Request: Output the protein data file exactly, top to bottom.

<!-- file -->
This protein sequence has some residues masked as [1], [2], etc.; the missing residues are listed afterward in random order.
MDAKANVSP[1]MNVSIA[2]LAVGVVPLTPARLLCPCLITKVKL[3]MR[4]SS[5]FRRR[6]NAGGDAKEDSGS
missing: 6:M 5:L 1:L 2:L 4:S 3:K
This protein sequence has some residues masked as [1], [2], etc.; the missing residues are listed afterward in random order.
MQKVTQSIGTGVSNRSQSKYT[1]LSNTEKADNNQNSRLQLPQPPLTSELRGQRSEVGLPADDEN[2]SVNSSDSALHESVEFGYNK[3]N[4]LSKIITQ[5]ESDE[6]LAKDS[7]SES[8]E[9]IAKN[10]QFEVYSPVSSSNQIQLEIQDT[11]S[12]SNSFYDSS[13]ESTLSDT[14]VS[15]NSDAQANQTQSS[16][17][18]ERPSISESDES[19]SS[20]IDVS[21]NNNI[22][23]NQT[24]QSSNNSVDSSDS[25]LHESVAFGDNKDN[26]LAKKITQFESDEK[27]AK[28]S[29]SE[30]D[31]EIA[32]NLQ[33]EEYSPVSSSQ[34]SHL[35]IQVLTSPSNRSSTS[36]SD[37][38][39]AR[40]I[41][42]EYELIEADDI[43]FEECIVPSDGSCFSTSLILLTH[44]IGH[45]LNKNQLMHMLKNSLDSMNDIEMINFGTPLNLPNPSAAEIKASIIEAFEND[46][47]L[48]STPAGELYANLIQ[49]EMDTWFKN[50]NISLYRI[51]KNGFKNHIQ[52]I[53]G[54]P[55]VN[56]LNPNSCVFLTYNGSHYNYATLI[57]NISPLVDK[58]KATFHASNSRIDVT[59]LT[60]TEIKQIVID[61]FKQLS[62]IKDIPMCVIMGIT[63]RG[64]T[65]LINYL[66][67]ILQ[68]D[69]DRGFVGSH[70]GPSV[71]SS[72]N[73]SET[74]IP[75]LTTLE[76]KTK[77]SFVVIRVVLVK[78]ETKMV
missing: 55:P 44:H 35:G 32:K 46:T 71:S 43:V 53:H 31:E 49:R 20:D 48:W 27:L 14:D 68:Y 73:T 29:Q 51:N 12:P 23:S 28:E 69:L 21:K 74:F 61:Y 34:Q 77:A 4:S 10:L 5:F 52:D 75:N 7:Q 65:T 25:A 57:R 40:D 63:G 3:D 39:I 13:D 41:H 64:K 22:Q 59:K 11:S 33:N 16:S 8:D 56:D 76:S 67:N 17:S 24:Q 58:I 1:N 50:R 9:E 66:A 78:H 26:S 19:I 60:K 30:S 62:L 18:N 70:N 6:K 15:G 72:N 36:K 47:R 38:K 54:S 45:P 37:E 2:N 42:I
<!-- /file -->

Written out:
This protein sequence has some residues masked as [1], [2], etc.; the missing residues are listed afterward in random order.
MDAKANVSP[1]MNVSIA[2]LAVGVVPLTPARLLCPCLITKVKL[3]MR[4]SS[5]FRRR[6]NAGGDAKEDSGS
missing: 6:M 5:L 1:L 2:L 4:S 3:K
This protein sequence has some residues masked as [1], [2], etc.; the missing residues are listed afterward in random order.
MQKVTQSIGTGVSNRSQSKYT[1]LSNTEKADNNQNSRLQLPQPPLTSELRGQRSEVGLPADDEN[2]SVNSSDSALHESVEFGYNK[3]N[4]LSKIITQ[5]ESDE[6]LAKDS[7]SES[8]E[9]IAKN[10]QFEVYSPVSSSNQIQLEIQDT[11]S[12]SNSFYDSS[13]ESTLSDT[14]VS[15]NSDAQANQTQSS[16][17][18]ERPSISESDES[19]SS[20]IDVS[21]NNNI[22][23]NQT[24]QSSNNSVDSSDS[25]LHESVAFGDNKDN[26]LAKKITQFESDEK[27]AK[28]S[29]SE[30]D[31]EIA[32]NLQ[33]EEYSPVSSSQ[34]SHL[35]IQVLTSPSNRSSTS[36]SD[37][38][39]AR[40]I[41][42]EYELIEADDI[43]FEECIVPSDGSCFSTSLILLTH[44]IGH[45]LNKNQLMHMLKNSLDSMNDIEMINFGTPLNLPNPSAAEIKASIIEAFEND[46][47]L[48]STPAGELYANLIQ[49]EMDTWFKN[50]NISLYRI[51]KNGFKNHIQ[52]I[53]G[54]P[55]VN[56]LNPNSCVFLTYNGSHYNYATLI[57]NISPLVDK[58]KATFHASNSRIDVT[59]LT[60]TEIKQIVID[61]FKQLS[62]IKDIPMCVIMGIT[63]RG[64]T[65]LINYL[66][67]ILQ[68]D[69]DRGFVGSH[70]GPSV[71]SS[72]N[73]SET[74]IP[75]LTTLE[76]KTK[77]SFVVIRVVLVK[78]ETKMV
missing: 55:P 44:H 35:G 32:K 46:T 71:S 43:V 53:H 31:E 49:R 20:D 48:W 27:L 14:D 68:Y 73:T 29:Q 51:N 12:P 23:S 28:E 69:L 21:K 74:F 61:Y 34:Q 77:A 4:S 10:L 5:F 52:D 75:N 7:Q 65:T 25:A 57:R 40:D 63:G 3:D 39:I 13:D 41:H 64:K 22:Q 59:K 11:S 33:N 16:S 8:D 56:D 76:S 67:N 17:S 24:Q 58:I 1:N 50:R 9:E 66:A 78:H 26:S 19:I 60:K 30:S 62:L 18:N 70:N 6:K 15:G 72:N 36:K 47:R 38:K 54:S 45:P 37:E 2:N 42:I